Such is life.

That's how I choose books. Even online. I adore being able to browse the tables of contents and back covers of some books at Amazon.


Also do you find yourself constantly trying to fix what's in a book at times? I know I do a little lol.

I never used to, but now I do, unfortunately a lot. One example, I'm of the "Prologues are part of the story! Read them, damn it!" school, yet with the book I'm reading right now, I found myself thinking, "Ah, the writer obviously used this actiony prologue to cover up the fact that Chapter 1 is rather slow to start the story." Then realized that I've done the same thing myself. But I'm not changing my story, darn it, I'll just make it less obvious! :o

Word Jedi
10-29-2008, 02:13 AM
Recently I've been reading more short stories. I have been extrememly disappointed lately with novels. Maybe I don't have the patience I used to have for them. I don't know.

For instance, I could only get halfway through Baldacci's "The Camel Club." He went too far creating sympathy for the bad guys in the story.

Currently I'm trying very hard to make it through Ted Bell's "Hawke." The prose is just a little over the top.

I like short stories that have meaning beyond the words, a solid theme and great characters.

I like to read (and write) stories that show a common person's world and how that world is turned upside down by something or someone and what steps that common person must take to either get his world back or learn to live upside down.

donroc
10-29-2008, 02:18 AM
Front cover, back cover, and inside flap for hard cover to see if the story interests me.
Then it requires good writing (interesting MC, believable and non-cliché story), and setting. Finally, I want the novel to inform me about things I am learning for the first time.

Mad Queen
10-29-2008, 08:18 AM
Also do you find yourself constantly trying to fix what's in a book at times?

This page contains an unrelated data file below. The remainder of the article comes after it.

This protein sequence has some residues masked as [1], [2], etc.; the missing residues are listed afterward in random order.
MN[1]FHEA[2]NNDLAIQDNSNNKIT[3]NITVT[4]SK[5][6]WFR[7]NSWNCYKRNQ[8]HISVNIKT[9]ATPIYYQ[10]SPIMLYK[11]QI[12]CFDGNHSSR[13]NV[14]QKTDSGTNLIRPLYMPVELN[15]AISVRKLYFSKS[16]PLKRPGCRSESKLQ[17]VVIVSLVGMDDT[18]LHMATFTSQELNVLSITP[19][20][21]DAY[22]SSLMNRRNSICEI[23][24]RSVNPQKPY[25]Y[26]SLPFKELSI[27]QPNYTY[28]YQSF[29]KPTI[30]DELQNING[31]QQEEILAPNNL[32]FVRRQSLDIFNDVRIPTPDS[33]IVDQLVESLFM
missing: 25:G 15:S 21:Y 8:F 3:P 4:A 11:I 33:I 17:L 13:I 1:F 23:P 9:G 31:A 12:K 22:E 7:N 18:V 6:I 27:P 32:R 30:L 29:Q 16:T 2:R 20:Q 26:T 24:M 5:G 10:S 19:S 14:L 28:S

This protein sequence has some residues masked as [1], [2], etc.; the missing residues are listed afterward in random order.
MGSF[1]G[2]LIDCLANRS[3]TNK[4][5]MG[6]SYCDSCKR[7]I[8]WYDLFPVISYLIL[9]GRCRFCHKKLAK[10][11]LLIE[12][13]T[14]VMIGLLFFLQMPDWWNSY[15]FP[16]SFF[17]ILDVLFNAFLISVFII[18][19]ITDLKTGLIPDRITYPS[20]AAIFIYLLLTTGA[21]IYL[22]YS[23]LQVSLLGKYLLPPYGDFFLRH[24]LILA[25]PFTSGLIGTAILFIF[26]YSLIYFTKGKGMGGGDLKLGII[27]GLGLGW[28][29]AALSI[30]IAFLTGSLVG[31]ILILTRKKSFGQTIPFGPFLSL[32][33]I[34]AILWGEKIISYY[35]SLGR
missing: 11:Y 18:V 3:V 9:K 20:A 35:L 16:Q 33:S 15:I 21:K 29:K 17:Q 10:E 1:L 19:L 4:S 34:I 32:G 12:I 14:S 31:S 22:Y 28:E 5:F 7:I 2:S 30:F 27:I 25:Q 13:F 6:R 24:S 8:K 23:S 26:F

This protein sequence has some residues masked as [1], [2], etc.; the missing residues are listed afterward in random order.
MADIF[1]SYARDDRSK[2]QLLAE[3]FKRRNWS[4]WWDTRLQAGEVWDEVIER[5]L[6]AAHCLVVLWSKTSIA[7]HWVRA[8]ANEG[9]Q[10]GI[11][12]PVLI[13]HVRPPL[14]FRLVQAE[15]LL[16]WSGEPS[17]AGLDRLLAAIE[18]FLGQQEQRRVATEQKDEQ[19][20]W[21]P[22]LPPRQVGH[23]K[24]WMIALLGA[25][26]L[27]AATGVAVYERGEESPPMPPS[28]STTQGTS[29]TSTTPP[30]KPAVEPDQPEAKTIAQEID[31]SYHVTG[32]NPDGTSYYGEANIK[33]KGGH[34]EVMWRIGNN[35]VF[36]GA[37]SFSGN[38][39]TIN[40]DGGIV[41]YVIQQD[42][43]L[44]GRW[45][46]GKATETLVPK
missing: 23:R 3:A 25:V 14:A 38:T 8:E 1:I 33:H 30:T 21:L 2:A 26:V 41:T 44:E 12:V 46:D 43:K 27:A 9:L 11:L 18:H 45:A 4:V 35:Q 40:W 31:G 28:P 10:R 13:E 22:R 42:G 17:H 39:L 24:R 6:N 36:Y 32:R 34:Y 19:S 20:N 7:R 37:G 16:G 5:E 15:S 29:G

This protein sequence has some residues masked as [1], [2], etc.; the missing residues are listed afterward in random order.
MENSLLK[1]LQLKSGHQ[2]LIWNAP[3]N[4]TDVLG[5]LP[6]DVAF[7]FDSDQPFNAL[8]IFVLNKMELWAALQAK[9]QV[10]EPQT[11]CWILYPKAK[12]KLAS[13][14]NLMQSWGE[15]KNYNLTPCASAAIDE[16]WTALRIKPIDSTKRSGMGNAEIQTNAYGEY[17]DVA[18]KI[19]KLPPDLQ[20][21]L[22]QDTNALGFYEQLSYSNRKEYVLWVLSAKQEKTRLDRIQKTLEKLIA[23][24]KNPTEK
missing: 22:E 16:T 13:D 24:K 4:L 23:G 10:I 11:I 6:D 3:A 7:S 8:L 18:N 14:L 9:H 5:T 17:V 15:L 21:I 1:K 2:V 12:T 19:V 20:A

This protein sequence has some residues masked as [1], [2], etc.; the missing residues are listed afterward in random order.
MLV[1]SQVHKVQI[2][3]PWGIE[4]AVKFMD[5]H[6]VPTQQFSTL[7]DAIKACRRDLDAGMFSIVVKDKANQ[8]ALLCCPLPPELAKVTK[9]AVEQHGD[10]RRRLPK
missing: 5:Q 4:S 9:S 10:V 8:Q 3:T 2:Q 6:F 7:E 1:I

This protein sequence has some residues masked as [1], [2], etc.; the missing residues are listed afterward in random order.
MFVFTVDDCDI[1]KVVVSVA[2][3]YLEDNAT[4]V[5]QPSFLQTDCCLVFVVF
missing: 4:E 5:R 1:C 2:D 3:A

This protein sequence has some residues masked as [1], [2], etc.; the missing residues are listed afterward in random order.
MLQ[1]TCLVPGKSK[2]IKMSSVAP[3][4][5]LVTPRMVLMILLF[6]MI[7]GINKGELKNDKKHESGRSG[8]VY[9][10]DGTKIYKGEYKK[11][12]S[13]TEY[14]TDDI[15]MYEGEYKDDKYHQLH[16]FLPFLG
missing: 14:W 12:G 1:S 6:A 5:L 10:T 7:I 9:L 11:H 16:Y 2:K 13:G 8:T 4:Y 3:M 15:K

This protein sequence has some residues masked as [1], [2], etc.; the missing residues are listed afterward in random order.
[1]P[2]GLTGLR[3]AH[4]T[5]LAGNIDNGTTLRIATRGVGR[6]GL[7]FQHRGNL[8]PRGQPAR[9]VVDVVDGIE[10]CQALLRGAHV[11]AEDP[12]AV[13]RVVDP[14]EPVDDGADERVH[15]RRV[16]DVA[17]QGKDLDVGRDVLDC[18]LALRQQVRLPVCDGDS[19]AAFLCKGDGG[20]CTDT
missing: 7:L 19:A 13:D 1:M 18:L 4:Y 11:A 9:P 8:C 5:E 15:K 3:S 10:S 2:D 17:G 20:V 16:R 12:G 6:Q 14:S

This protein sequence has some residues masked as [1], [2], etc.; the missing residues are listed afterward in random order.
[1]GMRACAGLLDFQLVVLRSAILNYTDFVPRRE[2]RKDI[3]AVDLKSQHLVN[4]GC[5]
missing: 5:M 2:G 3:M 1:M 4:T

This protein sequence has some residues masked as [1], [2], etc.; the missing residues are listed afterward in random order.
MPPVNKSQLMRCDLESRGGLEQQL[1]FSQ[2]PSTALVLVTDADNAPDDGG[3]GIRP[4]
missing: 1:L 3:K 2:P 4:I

That's why I decided to write a book. I got tired of fixing other people's books, especially because the fixing only had an effect in my head. ;)

Sean D. Schaffer
10-29-2008, 08:59 AM
Wow, there's so many topics I'm not entirely sure where to post this ^_^Vv

I just thought it might be interesting to ask what you (as writers) look for in a book to read. Also do you find yourself constantly trying to fix what's in a book at times? I know I do a little lol.

As for myself, I know it's horrible, but I really do tend to look at the cover art and the title to hook me in. In which has actually helped me to keep from those waste-of-time books more.

Comments guys! Comments!!! =P


I like a story that captivates me, first and foremost. But that said, I also highly appreciate good writing. I'll be willing to go through a book poorly written if it has a good story, but I'd be much more willing to enjoy it if I got both qualities in the volume.

Oh, and it needs to be about something I actually care about, like characters that I really empathize with, etc.

I hope this helps, and have yourself a good night. :)

ABekah
10-29-2008, 09:31 PM
I tend to find authors that I like and read a lot of their material. Usually this works and provides me with enough variety to keep me going. However, I am sometimes disappointed by an author. Someone else here mentioned David Baldacci's Camel Club. I loved all of the previous books by Baldacci. But he lost me with the Camel Club characters. I read the back of that book and it's just not something that I think I'll enjoy.

Alpha Echo
10-29-2008, 09:41 PM
Great characters I can really care about. The plot means absolutely nothing without memorable characters to drive it.

I completely agree.

I just read a book that sounded great. The blurb told of a really great plot with interwoven characters and interesting relationships that could have been something beautiful.